- Place posters within a 2-mile radius from where the animal was lost and at busy intersections. Posters should be large and bright colors; be brief and to the point and create a visual image. Try: Lost, a photo and your number. Post around town at veterinary clinics, schools, grocery and convenience stores, and anywhere else you think might make a difference. It is always a good idea to leave off one distinguishing feature so you can confirm that this is your lost pet with the person who might have found them.
- Post photos and information where your pet was last seen on Facebook, Craigslist, Pinterest, etc.
- For shy cats, set a humane trap near the point of escape. (Cat Depot has humane traps available for rent – Call 941-366-2404 for more information about humane traps); Call all the shelters around where you live and visit them regularly.
- Contact and leave a description with your mail carrier, newspaper carrier, garbage truck drivers, local landscapers.
If you found a cat:
- Have the animal scanned for a microchip at any nearby veterinary office, humane society, or Animal Services which may lead to the owner’s information.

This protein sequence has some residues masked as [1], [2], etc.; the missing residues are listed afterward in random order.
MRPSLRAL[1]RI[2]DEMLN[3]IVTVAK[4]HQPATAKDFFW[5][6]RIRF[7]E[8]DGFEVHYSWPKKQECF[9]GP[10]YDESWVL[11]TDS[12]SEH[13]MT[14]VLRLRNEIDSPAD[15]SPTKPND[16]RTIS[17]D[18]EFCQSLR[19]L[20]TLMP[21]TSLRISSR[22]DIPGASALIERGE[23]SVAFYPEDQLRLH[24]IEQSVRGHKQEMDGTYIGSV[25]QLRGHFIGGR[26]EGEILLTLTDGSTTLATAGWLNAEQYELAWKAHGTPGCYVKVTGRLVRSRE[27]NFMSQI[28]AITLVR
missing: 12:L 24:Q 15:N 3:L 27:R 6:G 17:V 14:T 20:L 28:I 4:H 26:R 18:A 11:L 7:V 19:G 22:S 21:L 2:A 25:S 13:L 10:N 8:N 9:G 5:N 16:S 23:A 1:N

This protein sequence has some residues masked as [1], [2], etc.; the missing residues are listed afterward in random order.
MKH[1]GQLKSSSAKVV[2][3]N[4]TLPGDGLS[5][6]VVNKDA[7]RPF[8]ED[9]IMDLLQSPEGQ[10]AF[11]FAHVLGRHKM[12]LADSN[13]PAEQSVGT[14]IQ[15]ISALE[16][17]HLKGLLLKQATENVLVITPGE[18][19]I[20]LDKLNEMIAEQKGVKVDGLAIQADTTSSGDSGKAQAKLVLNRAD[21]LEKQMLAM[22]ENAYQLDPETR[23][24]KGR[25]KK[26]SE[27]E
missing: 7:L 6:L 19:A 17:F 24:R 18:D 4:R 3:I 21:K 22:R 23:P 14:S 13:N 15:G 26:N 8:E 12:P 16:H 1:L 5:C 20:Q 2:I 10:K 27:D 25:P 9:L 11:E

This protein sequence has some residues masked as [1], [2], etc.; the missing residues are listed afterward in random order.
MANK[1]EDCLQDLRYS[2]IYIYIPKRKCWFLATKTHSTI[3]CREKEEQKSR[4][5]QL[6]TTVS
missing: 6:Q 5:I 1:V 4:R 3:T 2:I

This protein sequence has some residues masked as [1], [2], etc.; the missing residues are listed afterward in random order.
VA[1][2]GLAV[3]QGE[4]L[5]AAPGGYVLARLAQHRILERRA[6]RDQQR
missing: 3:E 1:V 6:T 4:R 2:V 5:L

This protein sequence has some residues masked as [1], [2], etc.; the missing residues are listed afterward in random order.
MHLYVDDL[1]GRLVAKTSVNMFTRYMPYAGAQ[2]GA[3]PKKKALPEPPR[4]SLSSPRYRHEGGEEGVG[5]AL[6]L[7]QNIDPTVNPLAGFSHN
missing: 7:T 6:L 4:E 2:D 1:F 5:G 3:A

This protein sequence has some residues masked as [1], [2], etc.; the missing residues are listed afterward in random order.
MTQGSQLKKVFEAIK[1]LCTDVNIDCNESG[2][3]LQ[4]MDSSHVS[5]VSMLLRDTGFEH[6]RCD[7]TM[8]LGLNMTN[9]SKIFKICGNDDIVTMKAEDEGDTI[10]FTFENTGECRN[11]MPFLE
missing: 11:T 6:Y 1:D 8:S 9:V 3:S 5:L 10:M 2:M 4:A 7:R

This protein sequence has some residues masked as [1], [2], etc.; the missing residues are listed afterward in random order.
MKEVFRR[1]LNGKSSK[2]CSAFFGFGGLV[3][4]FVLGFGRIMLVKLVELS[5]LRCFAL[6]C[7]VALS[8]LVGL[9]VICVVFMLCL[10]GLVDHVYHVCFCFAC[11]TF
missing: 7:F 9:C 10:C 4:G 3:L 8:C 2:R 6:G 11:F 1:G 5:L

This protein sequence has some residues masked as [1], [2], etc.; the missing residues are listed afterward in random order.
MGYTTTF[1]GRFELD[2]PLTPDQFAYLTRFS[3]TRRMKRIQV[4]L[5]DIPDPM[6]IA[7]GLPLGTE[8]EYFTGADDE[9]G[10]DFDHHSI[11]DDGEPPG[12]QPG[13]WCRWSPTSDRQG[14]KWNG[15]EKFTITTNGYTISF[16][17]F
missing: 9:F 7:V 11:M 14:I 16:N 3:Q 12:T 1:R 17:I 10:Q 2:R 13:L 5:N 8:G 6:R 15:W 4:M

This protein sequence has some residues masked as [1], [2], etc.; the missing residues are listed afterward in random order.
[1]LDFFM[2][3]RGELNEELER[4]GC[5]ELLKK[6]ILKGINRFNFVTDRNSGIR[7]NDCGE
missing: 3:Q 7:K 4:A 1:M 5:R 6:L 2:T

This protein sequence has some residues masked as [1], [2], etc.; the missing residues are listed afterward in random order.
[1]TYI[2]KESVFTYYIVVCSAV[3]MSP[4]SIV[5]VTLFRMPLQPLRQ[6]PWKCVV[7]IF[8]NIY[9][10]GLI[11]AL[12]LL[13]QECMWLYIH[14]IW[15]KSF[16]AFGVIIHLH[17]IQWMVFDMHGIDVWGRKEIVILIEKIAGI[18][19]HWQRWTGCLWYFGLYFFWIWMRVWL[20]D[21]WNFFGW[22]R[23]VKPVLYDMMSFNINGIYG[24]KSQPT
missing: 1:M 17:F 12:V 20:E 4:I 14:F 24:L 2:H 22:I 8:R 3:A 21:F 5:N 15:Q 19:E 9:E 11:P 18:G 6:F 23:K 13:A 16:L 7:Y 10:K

- Call area animal shelters and report that you found a lost pet. Give a thorough description and you will be contacted if someone calls reporting a lost pet with the same description.
- Knock on doors of homes near where you found the animal to ask if they know who the animal belongs to.
- Put up flyers in your neighborhood and surrounding areas to let the person looking know that you found their lost pet.
- Post photo and information on where you found the animal on Facebook, Craigslist, Pinterest, etc.
- If you find that no one has responded to these efforts after a few days you can then take the pet down to animal services and turn it in as a stray.
- If someone contacts you claiming to be the owner of the cat, be sure you ask for evidence of ownership, including a picture or have them identify specific information that only an owner would know. This could be an unusual feature, markings, or something that isn’t visible in the picture.
If you found a kitten:
It’s common to find a litter of unattended kittens or even a single kitten seemingly abandoned by its mother. If you find yourself in such a situation, stop for a moment and remember these tips about helping abandoned kittens:
- Make sure the kitten really is abandoned: Mother cats have to find food, and they can leave for a few hours at a time while doing so. Sometimes a momma cat moves her litter in order to ensure her little ones are safe. She has to carry her kittens, one at a time, from the old location to the new one. If the kittens appear to be clean, plump, and quiet, then they are likely doing well with mom nearby.